That’s where deep, cooperative learning comes into play.
Integrating the science of human behavior with the art of marketing
There are a number of ways to define and plot out the consumer space.
Take, for example, Google’s fine-tuned approach to UX research. Google’s UX personas capture user context, patterns, and attitudes in the technology space. But another dimension they incorporate is the UX product persona, or how the tech product is used, experimented with, or regarded, and if and how it adds value to a user’s life. Combining user context with product personas “chunks up” consumer segments into smaller and smaller pieces to gain a more nuanced understanding of each one.
From a marketing perspective, using an audience-first approach helps build out consumer profiles with as much context and detail as possible to translate into the right messaging and marketing materials when it’s time to launch. That can mean pulling in UX research, using consumer segmentation, and plotting out the product adoption curve to build the richest profiles possible.
The more granular both UX and marketing can get, the better. But as each gets deeper and deeper into the details, they can end up with more and more subsets of unique consumer segments.
If all of this sounds complicated, that’s because it is. Identifying where segment adoption, UX, and marketing intersect uncovers the small, key consumer niches that will drive the most impact for your product. And the very act of finding these key niches breaks down internal silos between UX and marketing. Instead of applying dueling consumer models, both UX and marketing begin to see how each model is complementary to the other and can be used to better understand the whole consumer.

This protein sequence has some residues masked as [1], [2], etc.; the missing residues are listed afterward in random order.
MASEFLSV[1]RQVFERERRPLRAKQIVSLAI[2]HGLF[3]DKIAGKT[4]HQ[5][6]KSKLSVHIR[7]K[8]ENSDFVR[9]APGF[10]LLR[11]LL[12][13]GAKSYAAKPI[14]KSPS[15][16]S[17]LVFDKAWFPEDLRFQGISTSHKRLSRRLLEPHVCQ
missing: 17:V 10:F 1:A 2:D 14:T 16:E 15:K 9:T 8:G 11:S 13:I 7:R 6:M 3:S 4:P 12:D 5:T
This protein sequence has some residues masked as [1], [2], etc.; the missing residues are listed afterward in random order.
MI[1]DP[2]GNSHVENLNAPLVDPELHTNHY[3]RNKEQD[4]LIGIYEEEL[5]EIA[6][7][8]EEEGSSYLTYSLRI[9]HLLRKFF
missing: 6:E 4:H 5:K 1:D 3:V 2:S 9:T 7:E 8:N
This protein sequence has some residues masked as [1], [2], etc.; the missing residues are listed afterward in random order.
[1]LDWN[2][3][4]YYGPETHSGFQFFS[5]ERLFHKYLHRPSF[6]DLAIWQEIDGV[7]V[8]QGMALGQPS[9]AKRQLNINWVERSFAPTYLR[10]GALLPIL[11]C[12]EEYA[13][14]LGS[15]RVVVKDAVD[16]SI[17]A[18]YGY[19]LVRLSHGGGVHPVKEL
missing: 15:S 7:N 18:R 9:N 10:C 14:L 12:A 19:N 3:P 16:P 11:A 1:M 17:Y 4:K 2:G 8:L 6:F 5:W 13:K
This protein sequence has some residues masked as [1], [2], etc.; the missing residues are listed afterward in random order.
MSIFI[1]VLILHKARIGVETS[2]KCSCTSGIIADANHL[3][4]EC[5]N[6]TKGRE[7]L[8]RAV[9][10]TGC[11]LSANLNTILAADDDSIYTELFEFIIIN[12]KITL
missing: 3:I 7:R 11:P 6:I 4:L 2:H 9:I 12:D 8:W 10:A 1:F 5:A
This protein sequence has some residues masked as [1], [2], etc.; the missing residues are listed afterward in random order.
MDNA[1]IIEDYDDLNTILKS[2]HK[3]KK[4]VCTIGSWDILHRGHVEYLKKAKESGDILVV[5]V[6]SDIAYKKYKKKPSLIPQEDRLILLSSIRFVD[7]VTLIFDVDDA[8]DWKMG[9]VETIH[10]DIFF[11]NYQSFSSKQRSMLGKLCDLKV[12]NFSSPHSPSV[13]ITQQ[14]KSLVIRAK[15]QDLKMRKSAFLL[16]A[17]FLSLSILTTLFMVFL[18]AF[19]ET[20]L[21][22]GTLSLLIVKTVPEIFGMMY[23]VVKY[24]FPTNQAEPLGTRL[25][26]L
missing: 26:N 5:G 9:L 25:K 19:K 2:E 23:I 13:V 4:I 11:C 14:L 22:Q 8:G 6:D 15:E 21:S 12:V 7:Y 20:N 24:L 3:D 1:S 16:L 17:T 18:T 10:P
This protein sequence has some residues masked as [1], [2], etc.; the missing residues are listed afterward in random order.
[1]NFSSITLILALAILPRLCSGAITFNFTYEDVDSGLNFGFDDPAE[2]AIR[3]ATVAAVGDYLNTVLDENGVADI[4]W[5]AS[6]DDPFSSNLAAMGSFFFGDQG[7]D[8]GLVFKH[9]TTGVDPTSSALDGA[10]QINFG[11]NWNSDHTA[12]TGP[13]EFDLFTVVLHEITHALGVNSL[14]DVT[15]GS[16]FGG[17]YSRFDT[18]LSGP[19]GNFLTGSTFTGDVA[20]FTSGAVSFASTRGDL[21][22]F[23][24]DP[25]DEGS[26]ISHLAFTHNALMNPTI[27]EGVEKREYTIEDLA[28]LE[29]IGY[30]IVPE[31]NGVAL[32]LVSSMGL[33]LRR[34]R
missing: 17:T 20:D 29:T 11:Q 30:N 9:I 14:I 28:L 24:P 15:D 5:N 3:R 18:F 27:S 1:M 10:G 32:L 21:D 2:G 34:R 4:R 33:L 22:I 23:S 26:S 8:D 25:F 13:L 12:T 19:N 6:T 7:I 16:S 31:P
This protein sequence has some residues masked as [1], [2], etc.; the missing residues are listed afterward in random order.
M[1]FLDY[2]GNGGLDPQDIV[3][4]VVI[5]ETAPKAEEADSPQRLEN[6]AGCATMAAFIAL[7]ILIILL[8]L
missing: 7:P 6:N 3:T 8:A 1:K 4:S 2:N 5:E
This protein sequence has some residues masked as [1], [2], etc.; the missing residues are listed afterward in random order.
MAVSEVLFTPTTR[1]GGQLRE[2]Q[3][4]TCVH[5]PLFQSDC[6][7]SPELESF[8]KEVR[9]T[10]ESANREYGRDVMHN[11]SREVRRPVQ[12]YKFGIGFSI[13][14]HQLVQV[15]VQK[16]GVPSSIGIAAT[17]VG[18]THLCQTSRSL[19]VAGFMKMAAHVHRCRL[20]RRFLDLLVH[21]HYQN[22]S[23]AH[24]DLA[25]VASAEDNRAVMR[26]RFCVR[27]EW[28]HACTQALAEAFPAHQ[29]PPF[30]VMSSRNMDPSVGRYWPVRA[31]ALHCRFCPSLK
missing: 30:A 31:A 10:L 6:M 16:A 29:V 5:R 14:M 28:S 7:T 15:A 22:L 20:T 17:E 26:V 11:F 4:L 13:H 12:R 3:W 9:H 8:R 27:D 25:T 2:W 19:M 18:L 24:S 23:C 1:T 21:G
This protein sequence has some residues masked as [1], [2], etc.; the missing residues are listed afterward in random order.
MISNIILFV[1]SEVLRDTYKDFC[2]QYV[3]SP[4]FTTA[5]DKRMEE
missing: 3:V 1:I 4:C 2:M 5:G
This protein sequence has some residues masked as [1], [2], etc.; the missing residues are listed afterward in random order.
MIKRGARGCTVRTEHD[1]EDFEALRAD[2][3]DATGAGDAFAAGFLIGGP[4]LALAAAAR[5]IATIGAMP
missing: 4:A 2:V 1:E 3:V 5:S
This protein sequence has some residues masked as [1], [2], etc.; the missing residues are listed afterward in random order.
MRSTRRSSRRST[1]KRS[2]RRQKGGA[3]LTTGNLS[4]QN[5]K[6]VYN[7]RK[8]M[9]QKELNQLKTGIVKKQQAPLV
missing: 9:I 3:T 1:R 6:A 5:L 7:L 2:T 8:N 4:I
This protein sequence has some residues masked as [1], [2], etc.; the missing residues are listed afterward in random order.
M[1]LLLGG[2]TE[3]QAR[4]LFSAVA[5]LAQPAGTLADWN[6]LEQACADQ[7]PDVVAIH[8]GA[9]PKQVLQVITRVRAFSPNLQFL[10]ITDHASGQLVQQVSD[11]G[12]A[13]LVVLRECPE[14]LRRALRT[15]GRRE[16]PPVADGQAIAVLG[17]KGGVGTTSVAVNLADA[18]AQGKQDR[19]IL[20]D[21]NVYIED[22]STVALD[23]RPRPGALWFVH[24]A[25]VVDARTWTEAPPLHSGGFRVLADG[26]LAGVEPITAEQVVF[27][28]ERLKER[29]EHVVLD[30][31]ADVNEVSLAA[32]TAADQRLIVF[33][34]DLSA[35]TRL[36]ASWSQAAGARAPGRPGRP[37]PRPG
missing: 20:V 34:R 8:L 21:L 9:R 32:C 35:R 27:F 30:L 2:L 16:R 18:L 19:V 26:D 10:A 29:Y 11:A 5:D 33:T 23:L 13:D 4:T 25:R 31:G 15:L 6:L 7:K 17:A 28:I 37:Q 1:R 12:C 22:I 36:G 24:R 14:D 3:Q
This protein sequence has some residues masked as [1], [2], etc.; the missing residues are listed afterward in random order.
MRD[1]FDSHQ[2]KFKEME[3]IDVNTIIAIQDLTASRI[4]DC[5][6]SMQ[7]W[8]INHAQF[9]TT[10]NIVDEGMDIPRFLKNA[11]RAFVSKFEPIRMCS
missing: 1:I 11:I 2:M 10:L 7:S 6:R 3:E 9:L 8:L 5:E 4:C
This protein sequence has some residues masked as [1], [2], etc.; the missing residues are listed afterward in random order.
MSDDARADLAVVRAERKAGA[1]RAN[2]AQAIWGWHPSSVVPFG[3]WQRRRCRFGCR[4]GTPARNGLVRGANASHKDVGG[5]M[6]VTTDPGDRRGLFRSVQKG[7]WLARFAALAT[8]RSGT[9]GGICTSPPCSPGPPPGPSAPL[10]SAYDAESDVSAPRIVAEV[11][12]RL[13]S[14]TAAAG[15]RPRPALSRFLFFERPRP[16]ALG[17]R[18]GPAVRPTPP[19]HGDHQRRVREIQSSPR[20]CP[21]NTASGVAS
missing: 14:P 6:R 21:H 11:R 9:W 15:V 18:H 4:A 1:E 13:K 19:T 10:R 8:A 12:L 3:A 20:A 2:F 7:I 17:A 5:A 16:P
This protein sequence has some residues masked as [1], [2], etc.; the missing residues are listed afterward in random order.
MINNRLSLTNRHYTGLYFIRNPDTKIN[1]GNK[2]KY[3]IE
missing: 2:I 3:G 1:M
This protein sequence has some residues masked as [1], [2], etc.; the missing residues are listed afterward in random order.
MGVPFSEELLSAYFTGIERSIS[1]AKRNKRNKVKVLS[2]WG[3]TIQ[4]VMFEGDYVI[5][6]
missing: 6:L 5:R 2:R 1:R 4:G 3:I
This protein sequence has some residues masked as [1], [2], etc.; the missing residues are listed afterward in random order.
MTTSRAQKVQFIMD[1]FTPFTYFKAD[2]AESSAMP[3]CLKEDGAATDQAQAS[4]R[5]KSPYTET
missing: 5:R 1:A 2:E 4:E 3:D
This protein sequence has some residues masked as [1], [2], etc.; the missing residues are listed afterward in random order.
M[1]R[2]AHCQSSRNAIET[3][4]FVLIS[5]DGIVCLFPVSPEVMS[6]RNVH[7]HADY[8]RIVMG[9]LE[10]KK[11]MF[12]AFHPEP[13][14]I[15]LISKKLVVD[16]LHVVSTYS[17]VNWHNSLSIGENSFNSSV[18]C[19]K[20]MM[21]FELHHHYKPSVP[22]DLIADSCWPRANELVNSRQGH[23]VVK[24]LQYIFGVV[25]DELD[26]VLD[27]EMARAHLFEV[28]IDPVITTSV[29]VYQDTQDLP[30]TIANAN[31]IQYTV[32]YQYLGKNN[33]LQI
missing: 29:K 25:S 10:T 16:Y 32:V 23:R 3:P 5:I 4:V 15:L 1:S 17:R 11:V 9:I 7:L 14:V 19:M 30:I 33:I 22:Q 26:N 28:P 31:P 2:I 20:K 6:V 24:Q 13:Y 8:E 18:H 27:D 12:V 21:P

By embracing the complexity, you can thoroughly map out the consumer space and be thoughtful and intentional about which consumer segments to start with, since not every segment is important for launch. Bottom line: complexity upfront simplifies the launch process later.
A new, holistic approach to innovation
It’s important to realize that product innovation is not a single event. Instead, it’s a process predicated on continuous learning, iteration, and focus on the key niches that really matter.
If we all accept that innovation is valuable, then to reduce the risk that comes with innovation and be able to land a product rather than just launch it, you need to think holistically and across silos, combining the strengths of each silo to achieve success. You can do this by also accepting the following:
- Niche is the new normal. Start small (even really small, if you have to) with specific consumer understanding to grow big.
- We’re better together. Recognize the strengths of both UX and marketing data and build on ideas together.
- Iteration is key. Employ a continuous process of iterative research.
To learn more about how UX and marketing can learn from each other and work together in service to innovation, watch the full webinar.
*See full webinar recording for sources.